How do we know that this was Christ’s underlying concern?  Well, because the Parable of the Four Soils is sandwiched between stories of criticism and accusation in Matthew 12; and of the Chapter 13 account of Jesus’s complete rejection by the people in his own hometown!  You see, for all of his popularity, Christ knew even more criticism.  He also knew that his disciples– who would go forth to evangelize the world—would meet that same kind of criticism and rejection.  For every person who might come to Christ, another 99 would utterly refuse!

Why?  Why is selling the good news so hard?  Why wouldn’t people want to come into God’s house, to hear more of Christ’s story?  Why are our movie houses filled but our sanctuaries empty?

        Well, in verses 18-23, Jesus offers an explanation:  The seed is the good news of God’s kingdom, brought here by Jesus Christ.   Like four types of soil, there are at least four types of people.  Some will hear the good news but have no capacity, no soil, with which to understand the message.  They will have never developed any sense of spirituality never any baseline understanding of God, never any compassion, never any selflessness.  The seed cannot take root with nothing to attach itself to.

Others will have a little soil but, underneath, their hearts will be as hard as rock.   They may hear and understand God’s call, but so shallow will be their spirits, that the word will instantly wither and die.

Still others will receive the good news hungrily but it will be choked out by the lure, the temptations, the habits and cares of the world.  They cannot unlearn the thoughts and lifestyles they have always known.  They hunger for worldly fame and fortune.  Their new faith will be strangled.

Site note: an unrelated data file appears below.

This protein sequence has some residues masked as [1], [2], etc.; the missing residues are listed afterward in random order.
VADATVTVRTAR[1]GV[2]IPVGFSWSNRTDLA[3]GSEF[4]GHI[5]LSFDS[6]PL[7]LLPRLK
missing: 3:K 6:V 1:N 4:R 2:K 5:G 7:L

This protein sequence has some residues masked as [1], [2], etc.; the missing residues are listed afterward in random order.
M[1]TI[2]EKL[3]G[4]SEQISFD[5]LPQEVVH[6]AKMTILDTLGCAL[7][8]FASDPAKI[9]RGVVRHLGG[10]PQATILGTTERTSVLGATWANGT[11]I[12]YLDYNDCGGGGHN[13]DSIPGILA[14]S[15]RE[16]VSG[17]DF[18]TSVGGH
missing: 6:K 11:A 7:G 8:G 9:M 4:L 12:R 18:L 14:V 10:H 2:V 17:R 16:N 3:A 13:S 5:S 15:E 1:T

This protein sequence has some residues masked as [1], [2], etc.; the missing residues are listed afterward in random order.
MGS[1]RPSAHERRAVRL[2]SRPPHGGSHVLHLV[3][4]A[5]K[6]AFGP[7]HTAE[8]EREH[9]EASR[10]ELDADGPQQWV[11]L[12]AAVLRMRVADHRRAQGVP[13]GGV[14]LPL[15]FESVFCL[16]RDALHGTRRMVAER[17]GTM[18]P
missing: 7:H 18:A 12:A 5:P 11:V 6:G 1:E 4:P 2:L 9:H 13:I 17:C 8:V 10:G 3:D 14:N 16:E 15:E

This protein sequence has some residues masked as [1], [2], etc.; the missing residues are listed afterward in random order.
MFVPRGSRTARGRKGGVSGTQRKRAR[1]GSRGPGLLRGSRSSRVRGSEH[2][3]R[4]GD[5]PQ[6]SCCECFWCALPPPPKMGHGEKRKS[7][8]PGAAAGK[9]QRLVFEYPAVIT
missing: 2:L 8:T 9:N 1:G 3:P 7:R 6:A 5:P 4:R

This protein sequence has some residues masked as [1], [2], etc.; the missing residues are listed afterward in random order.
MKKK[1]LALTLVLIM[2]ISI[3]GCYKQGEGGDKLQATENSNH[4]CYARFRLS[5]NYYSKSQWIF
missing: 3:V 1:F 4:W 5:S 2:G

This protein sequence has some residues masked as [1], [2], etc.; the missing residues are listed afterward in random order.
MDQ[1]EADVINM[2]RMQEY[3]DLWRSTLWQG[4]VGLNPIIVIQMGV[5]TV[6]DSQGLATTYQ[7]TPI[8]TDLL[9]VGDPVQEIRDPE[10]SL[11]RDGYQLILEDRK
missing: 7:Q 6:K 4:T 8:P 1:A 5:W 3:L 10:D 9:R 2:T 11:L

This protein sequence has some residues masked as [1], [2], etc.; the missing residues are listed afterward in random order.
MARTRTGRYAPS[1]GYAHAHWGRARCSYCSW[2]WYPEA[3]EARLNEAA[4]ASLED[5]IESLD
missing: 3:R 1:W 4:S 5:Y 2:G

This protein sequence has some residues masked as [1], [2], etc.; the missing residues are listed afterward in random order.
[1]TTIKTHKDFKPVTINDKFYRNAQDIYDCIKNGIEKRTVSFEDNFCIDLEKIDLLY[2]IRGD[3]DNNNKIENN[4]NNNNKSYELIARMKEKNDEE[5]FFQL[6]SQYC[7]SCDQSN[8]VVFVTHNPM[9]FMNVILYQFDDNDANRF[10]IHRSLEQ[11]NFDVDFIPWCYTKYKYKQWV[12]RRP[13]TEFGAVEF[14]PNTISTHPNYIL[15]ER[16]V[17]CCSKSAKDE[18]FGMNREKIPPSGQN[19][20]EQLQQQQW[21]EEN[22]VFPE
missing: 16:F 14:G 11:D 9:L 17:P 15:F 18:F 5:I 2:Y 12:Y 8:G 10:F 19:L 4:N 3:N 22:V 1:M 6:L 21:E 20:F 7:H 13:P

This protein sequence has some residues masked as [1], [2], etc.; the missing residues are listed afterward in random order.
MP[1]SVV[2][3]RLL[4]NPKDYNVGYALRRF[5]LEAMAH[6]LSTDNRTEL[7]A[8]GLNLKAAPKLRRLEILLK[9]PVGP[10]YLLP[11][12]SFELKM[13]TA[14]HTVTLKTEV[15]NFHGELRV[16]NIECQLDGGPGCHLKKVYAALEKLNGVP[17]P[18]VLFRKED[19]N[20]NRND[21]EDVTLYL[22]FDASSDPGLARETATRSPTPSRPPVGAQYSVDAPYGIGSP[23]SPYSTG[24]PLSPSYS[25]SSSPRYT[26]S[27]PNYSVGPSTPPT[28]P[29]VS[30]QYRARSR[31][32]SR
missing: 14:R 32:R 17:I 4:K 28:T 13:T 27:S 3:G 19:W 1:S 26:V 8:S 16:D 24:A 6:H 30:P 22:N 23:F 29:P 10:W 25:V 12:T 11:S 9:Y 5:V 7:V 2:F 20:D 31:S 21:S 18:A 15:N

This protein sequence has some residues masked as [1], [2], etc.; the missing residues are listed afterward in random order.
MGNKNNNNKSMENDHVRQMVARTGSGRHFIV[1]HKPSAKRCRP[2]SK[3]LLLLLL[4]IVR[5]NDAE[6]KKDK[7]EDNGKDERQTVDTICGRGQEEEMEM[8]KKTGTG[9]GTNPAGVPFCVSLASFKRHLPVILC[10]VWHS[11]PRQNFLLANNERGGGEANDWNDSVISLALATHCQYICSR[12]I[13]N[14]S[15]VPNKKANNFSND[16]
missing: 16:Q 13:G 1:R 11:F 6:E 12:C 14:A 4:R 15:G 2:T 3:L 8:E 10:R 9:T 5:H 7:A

Ultimately, only a fraction will hear the gospel AND understand it, internalize it, and become a true disciple of Christ.

The problem is that the evangelist – whether a preacher, teacher, or missionary can’t tell what kind of person, what kind of soil, he is interacting with. The evangelist doesn’t know in advance what is beneath the soil’s surface, where the ground is hard, where the soil is shallow, or where weeds will choke.  Neither the church nor the preacher knows the quality of the soil before sowing.

If we were to have a sanctuary filled with strangers this morning, I would have little idea who was searching for God and open to God, and who was here for some other purpose.   And for that matter, I have no idea on any given Sunday what condition your soil is in?  Are you open to the message? Have I brought the right message?  Am I planting it with the right technique?  Is the message being sent at all and how is it received? Will anything grow?  Do I need to reseed?  Only God knows which heart is ready to be changed, which soul is ready for God to move in?

To us, it is a mystery what makes a person ready to receive Christ.  Often, a tragedy or illness makes a person vulnerable and open to faith for the first time in their lives, and they realize a need for God.  But the opposite can happen, as well.  A horrible event or tragic loss turns some away from God; they blame God for what happened.

Individuals who grew up in the church, any church, but fell away for a time, are usually more inclined to seek a renewed connection with God.  On the other hand, folks who were raised to believe in an angry, vindictive God or a cold, spectator God may never be able to reunite at all!

While education can lead men and women to seek spiritual answers; it can –in some instances—replace God altogether.  Scholars convince themselves that the answers to all questions are found in science and human nature.